TGI Fridays Busted for Family Leave Violations
The leave policy of TGI Fridays violates the Family and Medical Leave Act, and the popular restaurant chain has agreed to change its company-wide policy and pay one employee back wages, according to the the Department of Labor (DOL).
The DOL announced the company’s agreement on Aug. 7, following an investigation of a TGI Fridays restaurant in Shreveport, La. There, an employee took FMLA-covered leave but the company didn’t reinstate the employee to the same or equivalent position, as required by the law.
Also, the investigation revealed that the employee wasn’t allowed to return to work immediately following the leave. That delay cost the employee three weeks of pay, or $1,455, which the company, a subsidiary of Minnesota-based Carlson Companies, was required to pay.
The DOL also found that TGI Fridays had been failing to notify workers of their FMLA rights, including military family leave provisions and information on the right to take FMLA-covered leave on an intermittent or reduced schedule basis. The company’s policy also misstated the 12-month employment requirement for FMLA eligibility as being 12 continuous months, according to DOL.
Under the FMLA, employees can to take up to 12 weeks of unpaid, job-protected leave in a 12-month period for specified family and medical reasons, and not lose their benefits. Military family leave allows up to 26 weeks of leave. Only employers with more than 50 employees must comply with the law.
DOL Is Watching
While the EEOC polices discrimination in the workplace, the DOL enforces other types of protections for employees. The DOL’s Wage and Hour Division (WHD) investigates FMLA complaints by workers, for instance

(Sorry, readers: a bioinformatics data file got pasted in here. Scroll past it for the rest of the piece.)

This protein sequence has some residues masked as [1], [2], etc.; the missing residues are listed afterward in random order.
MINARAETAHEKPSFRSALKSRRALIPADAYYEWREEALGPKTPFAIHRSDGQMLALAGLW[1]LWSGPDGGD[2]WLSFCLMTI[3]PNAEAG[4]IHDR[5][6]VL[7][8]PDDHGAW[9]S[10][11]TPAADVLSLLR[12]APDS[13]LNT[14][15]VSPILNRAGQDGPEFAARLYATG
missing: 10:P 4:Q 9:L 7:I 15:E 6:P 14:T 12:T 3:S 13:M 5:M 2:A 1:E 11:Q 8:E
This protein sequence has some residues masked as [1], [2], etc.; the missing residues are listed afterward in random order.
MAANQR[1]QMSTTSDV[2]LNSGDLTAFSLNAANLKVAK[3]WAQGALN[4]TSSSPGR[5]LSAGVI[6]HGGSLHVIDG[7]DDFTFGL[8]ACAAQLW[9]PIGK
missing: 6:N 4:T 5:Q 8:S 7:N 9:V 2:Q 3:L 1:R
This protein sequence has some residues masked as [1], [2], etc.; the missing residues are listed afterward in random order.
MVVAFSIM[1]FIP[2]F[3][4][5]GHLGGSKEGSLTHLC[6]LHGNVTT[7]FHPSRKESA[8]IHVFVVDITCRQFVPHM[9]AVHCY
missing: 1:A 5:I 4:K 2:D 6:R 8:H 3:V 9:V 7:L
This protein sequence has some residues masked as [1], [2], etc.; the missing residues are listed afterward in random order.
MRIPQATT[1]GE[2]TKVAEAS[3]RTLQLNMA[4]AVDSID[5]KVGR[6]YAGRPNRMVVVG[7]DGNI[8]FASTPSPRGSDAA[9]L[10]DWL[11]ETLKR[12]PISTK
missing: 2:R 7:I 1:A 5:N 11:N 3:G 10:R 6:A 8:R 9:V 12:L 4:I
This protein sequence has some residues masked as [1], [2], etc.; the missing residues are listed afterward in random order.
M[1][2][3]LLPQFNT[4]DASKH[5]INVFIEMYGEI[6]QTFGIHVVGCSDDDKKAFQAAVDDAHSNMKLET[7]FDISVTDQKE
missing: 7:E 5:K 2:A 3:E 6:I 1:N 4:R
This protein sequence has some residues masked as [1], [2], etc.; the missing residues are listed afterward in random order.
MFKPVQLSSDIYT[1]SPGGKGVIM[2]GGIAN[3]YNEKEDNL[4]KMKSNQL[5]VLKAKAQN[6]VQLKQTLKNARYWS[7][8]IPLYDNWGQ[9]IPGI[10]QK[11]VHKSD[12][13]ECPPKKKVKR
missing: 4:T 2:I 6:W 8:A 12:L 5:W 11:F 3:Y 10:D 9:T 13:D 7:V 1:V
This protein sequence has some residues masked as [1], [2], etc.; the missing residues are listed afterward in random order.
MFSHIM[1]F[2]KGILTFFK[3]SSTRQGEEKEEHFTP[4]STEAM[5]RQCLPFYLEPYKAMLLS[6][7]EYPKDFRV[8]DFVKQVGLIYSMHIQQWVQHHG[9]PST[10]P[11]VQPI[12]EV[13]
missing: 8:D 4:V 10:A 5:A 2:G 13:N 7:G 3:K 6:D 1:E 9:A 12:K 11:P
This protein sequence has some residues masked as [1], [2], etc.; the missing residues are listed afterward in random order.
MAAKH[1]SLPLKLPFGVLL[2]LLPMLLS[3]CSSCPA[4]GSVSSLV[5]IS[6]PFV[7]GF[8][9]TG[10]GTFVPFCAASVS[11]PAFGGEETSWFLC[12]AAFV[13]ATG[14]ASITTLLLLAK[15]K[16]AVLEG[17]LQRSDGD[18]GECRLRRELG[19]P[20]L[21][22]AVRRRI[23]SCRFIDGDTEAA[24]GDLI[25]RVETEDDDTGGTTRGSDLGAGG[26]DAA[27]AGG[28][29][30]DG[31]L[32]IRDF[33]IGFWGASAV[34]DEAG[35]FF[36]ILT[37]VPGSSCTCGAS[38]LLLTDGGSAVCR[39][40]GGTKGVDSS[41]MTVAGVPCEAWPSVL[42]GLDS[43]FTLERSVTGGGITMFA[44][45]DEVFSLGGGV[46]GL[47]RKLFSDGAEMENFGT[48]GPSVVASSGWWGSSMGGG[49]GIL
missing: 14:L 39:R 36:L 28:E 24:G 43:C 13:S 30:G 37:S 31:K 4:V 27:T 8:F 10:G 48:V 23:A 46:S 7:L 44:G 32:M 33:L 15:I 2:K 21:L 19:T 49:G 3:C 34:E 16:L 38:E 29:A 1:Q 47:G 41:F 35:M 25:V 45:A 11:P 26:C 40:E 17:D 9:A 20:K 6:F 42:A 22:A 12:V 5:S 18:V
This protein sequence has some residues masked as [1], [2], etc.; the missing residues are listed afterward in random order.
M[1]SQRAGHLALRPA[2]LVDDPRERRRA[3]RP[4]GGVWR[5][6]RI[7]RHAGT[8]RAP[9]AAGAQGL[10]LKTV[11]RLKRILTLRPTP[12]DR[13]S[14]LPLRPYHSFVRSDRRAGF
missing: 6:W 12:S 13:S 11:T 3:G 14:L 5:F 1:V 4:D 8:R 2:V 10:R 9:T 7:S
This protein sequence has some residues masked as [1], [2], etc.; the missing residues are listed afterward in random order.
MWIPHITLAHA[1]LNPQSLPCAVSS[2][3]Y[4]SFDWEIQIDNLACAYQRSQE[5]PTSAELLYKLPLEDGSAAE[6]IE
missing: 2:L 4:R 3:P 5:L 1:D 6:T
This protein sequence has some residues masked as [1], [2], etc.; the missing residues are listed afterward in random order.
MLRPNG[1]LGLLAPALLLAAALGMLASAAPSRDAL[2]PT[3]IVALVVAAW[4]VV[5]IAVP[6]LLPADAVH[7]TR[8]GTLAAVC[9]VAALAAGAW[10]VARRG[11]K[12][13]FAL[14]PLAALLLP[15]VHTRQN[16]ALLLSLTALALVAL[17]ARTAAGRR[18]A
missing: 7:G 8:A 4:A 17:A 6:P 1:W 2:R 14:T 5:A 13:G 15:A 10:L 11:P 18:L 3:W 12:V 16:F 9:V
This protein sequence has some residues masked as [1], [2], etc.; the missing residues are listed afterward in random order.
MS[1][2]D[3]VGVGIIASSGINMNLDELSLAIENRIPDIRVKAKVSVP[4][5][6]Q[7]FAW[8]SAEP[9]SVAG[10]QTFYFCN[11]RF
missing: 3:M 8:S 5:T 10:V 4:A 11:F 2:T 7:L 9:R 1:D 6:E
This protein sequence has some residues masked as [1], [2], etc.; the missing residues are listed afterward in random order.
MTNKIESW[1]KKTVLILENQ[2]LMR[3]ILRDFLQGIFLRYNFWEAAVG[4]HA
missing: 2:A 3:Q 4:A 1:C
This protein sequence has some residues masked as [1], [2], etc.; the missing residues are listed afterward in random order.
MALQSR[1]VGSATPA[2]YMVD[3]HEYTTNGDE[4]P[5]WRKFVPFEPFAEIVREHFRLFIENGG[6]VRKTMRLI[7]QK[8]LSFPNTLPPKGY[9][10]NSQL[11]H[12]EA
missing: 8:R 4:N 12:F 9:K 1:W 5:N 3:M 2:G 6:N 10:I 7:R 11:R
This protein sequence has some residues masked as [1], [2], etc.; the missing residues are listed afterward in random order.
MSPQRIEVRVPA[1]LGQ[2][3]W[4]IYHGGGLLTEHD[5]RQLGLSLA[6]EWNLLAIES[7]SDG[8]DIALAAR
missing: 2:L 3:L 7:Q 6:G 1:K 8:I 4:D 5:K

“If violations cannot be resolved, the Department of Labor may bring an action in court to compel compliance,” explains Anna Cohen, an employment lawyer with Epstein Becker Green in New York. “An employee may also file a private action against an employer for violations.”
In this case, it appears that while the initial complaint was likely made by the employee who was denied immediate reinstatement after taking protected leave, the DOL’s investigation uncovered problems with the way the restaurant was notifying its employees of their rights under the FMLA.
Under the FMLA, according to Cohen, employers must:
- post, in conspicuous places, a notice explaining the Act’s provisions and provide information concerning the procedures for filing complaints with the WHD
- include the notice in employee handbooks or other written guidance to employees when they are hired
- notify employees of their eligibility to take FMLA leave within five business days once a request is made
- explain to employees taking leave their rights and responsibilities including their specific expectations and obligations and any consequences of failing to meet them
- notify employees in writing whether or not the leave will actually be counted as FMLA leave
“As a general rule, it is important for employers to ensure that their FMLA policies and procedures are in compliance with the law,” Cohen points out.
FMLA Complaints Down
FMLA complaints have dropped off slightly in recent years, according to Printing Industries of America, which tracks DOL enforcement statistics. The WHD had promised to focus on enforcing labor laws in low-wage industries, according to an HR exec at Printing Industries, and the agency is keeping that promise.
The number of FMLA complaint cases wrapped up by the agency declined by 556 in 2012, and violations declined by 382. The year 2010 saw the most recent peak of cases at 2,319, but by 2012, the number of cases had dropped to 1,723.
“Various causes could be attributed to the decline,” Printing Industries of America’s Jim Kyger said in a press release. “For example, an improvement in the economy means employees are less fearful of their job and thus are less likely to make a complaint in order to seek job protections.”
“[E]mployers are getting better compliance,” Kyger added, “and/or better screening by the Department of Labor of complaints as they come in.”